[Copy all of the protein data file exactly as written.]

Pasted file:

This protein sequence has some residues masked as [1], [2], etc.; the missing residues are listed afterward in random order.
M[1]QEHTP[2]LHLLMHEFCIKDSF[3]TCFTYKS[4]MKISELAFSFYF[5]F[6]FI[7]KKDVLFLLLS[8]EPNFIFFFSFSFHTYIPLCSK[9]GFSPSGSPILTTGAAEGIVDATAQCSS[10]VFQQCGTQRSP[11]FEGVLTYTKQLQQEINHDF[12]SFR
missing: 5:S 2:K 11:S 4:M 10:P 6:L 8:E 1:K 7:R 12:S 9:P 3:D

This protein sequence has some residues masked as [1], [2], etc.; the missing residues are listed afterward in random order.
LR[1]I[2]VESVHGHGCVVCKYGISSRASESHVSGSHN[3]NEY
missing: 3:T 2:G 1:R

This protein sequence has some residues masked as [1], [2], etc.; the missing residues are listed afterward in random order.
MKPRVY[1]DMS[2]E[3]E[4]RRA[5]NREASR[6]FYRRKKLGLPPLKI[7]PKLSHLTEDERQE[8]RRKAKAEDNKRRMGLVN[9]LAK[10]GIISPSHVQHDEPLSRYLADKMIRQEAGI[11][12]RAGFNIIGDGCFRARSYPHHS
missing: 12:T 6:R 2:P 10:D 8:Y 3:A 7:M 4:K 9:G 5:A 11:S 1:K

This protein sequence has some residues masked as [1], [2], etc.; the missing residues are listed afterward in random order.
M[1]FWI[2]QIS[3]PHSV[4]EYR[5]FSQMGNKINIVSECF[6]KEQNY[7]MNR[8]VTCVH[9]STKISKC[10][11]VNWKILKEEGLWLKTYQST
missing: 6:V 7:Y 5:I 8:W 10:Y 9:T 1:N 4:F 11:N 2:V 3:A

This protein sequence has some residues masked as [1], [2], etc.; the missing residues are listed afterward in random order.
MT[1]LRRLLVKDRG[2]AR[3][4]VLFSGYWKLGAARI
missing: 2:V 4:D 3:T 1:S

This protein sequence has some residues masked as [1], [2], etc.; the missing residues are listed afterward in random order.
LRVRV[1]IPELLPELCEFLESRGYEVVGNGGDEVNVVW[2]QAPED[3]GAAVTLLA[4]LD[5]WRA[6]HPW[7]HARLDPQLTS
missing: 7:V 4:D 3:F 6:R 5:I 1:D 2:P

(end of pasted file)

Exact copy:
This protein sequence has some residues masked as [1], [2], etc.; the missing residues are listed afterward in random order.
M[1]QEHTP[2]LHLLMHEFCIKDSF[3]TCFTYKS[4]MKISELAFSFYF[5]F[6]FI[7]KKDVLFLLLS[8]EPNFIFFFSFSFHTYIPLCSK[9]GFSPSGSPILTTGAAEGIVDATAQCSS[10]VFQQCGTQRSP[11]FEGVLTYTKQLQQEINHDF[12]SFR
missing: 5:S 2:K 11:S 4:M 10:P 6:L 8:E 1:K 7:R 12:S 9:P 3:D

This protein sequence has some residues masked as [1], [2], etc.; the missing residues are listed afterward in random order.
LR[1]I[2]VESVHGHGCVVCKYGISSRASESHVSGSHN[3]NEY
missing: 3:T 2:G 1:R

This protein sequence has some residues masked as [1], [2], etc.; the missing residues are listed afterward in random order.
MKPRVY[1]DMS[2]E[3]E[4]RRA[5]NREASR[6]FYRRKKLGLPPLKI[7]PKLSHLTEDERQE[8]RRKAKAEDNKRRMGLVN[9]LAK[10]GIISPSHVQHDEPLSRYLADKMIRQEAGI[11][12]RAGFNIIGDGCFRARSYPHHS
missing: 12:T 6:R 2:P 10:D 8:Y 3:A 7:M 4:K 9:G 5:A 11:S 1:K

This protein sequence has some residues masked as [1], [2], etc.; the missing residues are listed afterward in random order.
M[1]FWI[2]QIS[3]PHSV[4]EYR[5]FSQMGNKINIVSECF[6]KEQNY[7]MNR[8]VTCVH[9]STKISKC[10][11]VNWKILKEEGLWLKTYQST
missing: 6:V 7:Y 5:I 8:W 10:Y 9:T 1:N 4:F 11:N 2:V 3:A

This protein sequence has some residues masked as [1], [2], etc.; the missing residues are listed afterward in random order.
MT[1]LRRLLVKDRG[2]AR[3][4]VLFSGYWKLGAARI
missing: 2:V 4:D 3:T 1:S

This protein sequence has some residues masked as [1], [2], etc.; the missing residues are listed afterward in random order.
LRVRV[1]IPELLPELCEFLESRGYEVVGNGGDEVNVVW[2]QAPED[3]GAAVTLLA[4]LD[5]WRA[6]HPW[7]HARLDPQLTS
missing: 7:V 4:D 3:F 6:R 5:I 1:D 2:P